Why No One Answers Their Phone Anymore

A woman uses an office phone at a desk.

Excerpt from this article:

No one picks up the phone anymore. Even many businesses do everything they can to avoid picking up the phone. Of the 50 or so calls I received in the last month, I might have picked up four or five times. The reflex of answering—built so deeply into people who grew up in 20th-century telephonic culture—is gone.

Telephone exchanges of that era were what the scholar Robert Hopper described as “not quite ritual, but routine to the extent that its appearance approaches ritual.” When the phone rang, everyone knew to answer and speak in “the liturgy of the national attitude.” Now, people have forgotten how to pick up, the words, when to sing.

There are many reasons for the slow erosion of this commons. The most important aspect is structural: There are simply more communication options.

A Short Guide To Work Phone Calls For People Who Grew Up Texting

A Short Guide To Work Phone Calls For People Who Grew Up Texting

Excerpt from this article:

From an evolution perspective, human communication is optimized for face-to-face interaction–in small groups and in real time. Conversations are a delicately choreographed dance in which speakers gather constant feedback from listeners, and vice versa, about whether their points are getting through. The nonverbal cues are just as valuable as the verbal ones, if not more so.

So a phone call is already a significant deviation away from that ideal situation, and a text message falls short even more. In fact, the further you get from unmediated face-time, the more likely it becomes that a conversation will go off track. Missing somebody’s tone of voice can make it harder to detect jokes and sarcasm, no matter how many emojis you throw in…

Psychologists Explain Your Phone Anxiety (and How to Get Over It)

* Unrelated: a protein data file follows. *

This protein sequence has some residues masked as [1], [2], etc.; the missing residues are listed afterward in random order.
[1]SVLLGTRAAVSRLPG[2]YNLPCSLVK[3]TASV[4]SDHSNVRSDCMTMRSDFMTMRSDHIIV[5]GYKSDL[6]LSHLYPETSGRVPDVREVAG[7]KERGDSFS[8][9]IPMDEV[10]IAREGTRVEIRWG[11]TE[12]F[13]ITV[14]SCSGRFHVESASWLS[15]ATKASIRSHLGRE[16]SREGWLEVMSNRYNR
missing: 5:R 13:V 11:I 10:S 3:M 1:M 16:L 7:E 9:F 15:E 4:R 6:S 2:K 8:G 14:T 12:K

Excerpt from this article:

Sure, the voice-calling function on your phone may now be one of the least important things on there — somewhere behind texting, Google, Facebook, etc. — but it’s still not something you can really avoid completely. For every app that promises to save you a call, there’s a situation that requires one: You can book a restaurant reservation or a doctor’s appointment online, but you need to call when you’re running late. You can email a job application, but then you have to wait for the special type of hell that is the phone interview. You can blanket your social-media accounts in political posts, but they don’t count for much if you don’t contact your elected officials, too.

For some people, that’s no big deal. For others, though, picking up the phone takes a Herculean effort: You rehearse what you have to say a thousand times, you dial with shaky hands, you get a panicky feeling in your chest when you hear a ring on the other end.


The Strange Story of Cisco’s (Sort of) Beloved Hold Music

Excerpt from this article (which I sought out after re-listening to The American Life’s podcast episode about this music – – it’s really good!):

You probably hate it. I mostly do. At three minutes, there is this horrifying funky Michael Bolton breakdown played on a xylophone synth… But some people love it!

And if you leave it on in the background while you’re working, just sitting in a tab, and then you turn it off, you may notice a curious absence. Perhaps this tune is better than silence. If you can hear this song, you are still alive.

People record this music, post it to YouTube, and people like Corbett’s father-in-law discover it and put it on in the background while they sweep the kitchen.